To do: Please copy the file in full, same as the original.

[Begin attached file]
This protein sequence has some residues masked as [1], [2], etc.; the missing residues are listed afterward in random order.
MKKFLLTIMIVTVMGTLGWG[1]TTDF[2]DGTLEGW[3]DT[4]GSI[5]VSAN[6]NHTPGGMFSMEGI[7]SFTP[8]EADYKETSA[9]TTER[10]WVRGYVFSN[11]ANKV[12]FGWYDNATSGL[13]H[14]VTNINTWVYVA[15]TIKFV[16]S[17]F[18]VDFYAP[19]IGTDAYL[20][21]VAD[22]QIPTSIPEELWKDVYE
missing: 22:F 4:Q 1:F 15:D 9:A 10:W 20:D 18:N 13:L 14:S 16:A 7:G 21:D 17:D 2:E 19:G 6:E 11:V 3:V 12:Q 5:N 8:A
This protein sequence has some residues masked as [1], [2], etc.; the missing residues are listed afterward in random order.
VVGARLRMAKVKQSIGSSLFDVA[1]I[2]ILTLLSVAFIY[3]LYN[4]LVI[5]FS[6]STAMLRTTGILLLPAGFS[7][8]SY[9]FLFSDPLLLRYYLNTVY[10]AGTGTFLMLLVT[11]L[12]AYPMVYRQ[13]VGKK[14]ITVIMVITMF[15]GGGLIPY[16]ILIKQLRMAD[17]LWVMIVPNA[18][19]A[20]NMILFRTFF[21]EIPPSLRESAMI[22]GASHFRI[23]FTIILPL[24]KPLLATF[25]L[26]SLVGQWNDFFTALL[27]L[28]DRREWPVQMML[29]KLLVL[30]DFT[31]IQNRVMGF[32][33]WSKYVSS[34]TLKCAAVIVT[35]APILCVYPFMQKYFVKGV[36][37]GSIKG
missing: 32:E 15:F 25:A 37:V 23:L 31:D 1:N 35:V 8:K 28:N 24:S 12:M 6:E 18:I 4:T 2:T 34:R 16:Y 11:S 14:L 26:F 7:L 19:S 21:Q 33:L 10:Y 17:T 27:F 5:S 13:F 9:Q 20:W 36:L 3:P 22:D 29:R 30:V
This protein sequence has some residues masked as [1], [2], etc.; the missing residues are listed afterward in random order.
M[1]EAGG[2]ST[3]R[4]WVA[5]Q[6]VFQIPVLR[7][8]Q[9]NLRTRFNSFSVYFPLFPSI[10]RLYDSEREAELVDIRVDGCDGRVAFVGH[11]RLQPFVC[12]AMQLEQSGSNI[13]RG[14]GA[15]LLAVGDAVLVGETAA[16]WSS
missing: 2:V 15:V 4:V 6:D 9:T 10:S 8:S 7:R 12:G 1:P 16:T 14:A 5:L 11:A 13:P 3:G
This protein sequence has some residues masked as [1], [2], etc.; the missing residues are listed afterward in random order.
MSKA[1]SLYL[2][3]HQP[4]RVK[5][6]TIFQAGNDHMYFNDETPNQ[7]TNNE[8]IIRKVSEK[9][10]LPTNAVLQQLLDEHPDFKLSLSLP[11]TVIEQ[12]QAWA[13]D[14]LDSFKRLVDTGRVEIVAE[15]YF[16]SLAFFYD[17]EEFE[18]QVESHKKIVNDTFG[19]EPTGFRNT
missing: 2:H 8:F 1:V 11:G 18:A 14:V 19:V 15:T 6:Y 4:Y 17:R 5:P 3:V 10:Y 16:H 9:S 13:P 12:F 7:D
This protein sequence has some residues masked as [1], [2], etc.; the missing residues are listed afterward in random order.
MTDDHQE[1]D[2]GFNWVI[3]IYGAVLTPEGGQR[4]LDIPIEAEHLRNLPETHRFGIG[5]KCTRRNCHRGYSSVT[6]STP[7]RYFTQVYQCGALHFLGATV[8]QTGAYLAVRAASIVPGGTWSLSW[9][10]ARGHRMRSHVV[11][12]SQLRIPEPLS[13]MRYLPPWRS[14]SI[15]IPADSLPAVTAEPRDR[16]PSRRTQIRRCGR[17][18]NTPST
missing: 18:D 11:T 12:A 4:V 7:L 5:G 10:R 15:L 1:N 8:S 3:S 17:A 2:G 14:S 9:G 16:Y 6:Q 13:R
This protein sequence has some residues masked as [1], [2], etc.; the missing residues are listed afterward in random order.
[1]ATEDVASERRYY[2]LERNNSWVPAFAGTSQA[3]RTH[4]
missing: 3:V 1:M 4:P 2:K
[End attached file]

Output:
This protein sequence has some residues masked as [1], [2], etc.; the missing residues are listed afterward in random order.
MKKFLLTIMIVTVMGTLGWG[1]TTDF[2]DGTLEGW[3]DT[4]GSI[5]VSAN[6]NHTPGGMFSMEGI[7]SFTP[8]EADYKETSA[9]TTER[10]WVRGYVFSN[11]ANKV[12]FGWYDNATSGL[13]H[14]VTNINTWVYVA[15]TIKFV[16]S[17]F[18]VDFYAP[19]IGTDAYL[20][21]VAD[22]QIPTSIPEELWKDVYE
missing: 22:F 4:Q 1:F 15:D 9:A 10:W 20:D 18:N 13:L 14:S 16:A 7:G 21:D 17:D 2:E 19:G 6:E 11:V 3:V 12:Q 5:N 8:A
This protein sequence has some residues masked as [1], [2], etc.; the missing residues are listed afterward in random order.
VVGARLRMAKVKQSIGSSLFDVA[1]I[2]ILTLLSVAFIY[3]LYN[4]LVI[5]FS[6]STAMLRTTGILLLPAGFS[7][8]SY[9]FLFSDPLLLRYYLNTVY[10]AGTGTFLMLLVT[11]L[12]AYPMVYRQ[13]VGKK[14]ITVIMVITMF[15]GGGLIPY[16]ILIKQLRMAD[17]LWVMIVPNA[18][19]A[20]NMILFRTFF[21]EIPPSLRESAMI[22]GASHFRI[23]FTIILPL[24]KPLLATF[25]L[26]SLVGQWNDFFTALL[27]L[28]DRREWPVQMML[29]KLLVL[30]DFT[31]IQNRVMGF[32][33]WSKYVSS[34]TLKCAAVIVT[35]APILCVYPFMQKYFVKGV[36][37]GSIKG
missing: 32:E 15:F 25:A 37:V 23:L 31:D 1:N 35:V 8:K 28:N 24:S 12:M 6:E 18:I 4:T 2:T 34:R 16:Y 11:S 14:L 26:F 7:L 19:S 21:Q 33:L 10:Y 17:T 27:F 5:S 13:F 9:Q 20:W 36:L 3:P 22:D 29:R 30:V
This protein sequence has some residues masked as [1], [2], etc.; the missing residues are listed afterward in random order.
M[1]EAGG[2]ST[3]R[4]WVA[5]Q[6]VFQIPVLR[7][8]Q[9]NLRTRFNSFSVYFPLFPSI[10]RLYDSEREAELVDIRVDGCDGRVAFVGH[11]RLQPFVC[12]AMQLEQSGSNI[13]RG[14]GA[15]LLAVGDAVLVGETAA[16]WSS
missing: 2:V 15:V 4:V 6:D 9:T 10:S 8:S 7:R 12:G 1:P 16:T 14:A 5:L 11:A 13:P 3:G
This protein sequence has some residues masked as [1], [2], etc.; the missing residues are listed afterward in random order.
MSKA[1]SLYL[2][3]HQP[4]RVK[5][6]TIFQAGNDHMYFNDETPNQ[7]TNNE[8]IIRKVSEK[9][10]LPTNAVLQQLLDEHPDFKLSLSLP[11]TVIEQ[12]QAWA[13]D[14]LDSFKRLVDTGRVEIVAE[15]YF[16]SLAFFYD[17]EEFE[18]QVESHKKIVNDTFG[19]EPTGFRNT
missing: 2:H 8:F 1:V 11:G 18:A 14:V 19:V 15:T 6:Y 4:Y 17:R 5:P 3:V 10:Y 16:H 9:S 13:P 12:F 7:D
This protein sequence has some residues masked as [1], [2], etc.; the missing residues are listed afterward in random order.
MTDDHQE[1]D[2]GFNWVI[3]IYGAVLTPEGGQR[4]LDIPIEAEHLRNLPETHRFGIG[5]KCTRRNCHRGYSSVT[6]STP[7]RYFTQVYQCGALHFLGATV[8]QTGAYLAVRAASIVPGGTWSLSW[9][10]ARGHRMRSHVV[11][12]SQLRIPEPLS[13]MRYLPPWRS[14]SI[15]IPADSLPAVTAEPRDR[16]PSRRTQIRRCGR[17][18]NTPST
missing: 18:D 11:T 12:A 4:V 7:L 5:G 10:R 15:L 1:N 8:S 3:S 17:A 2:G 14:S 9:G 16:Y 6:Q 13:R
This protein sequence has some residues masked as [1], [2], etc.; the missing residues are listed afterward in random order.
[1]ATEDVASERRYY[2]LERNNSWVPAFAGTSQA[3]RTH[4]
missing: 3:V 1:M 4:P 2:K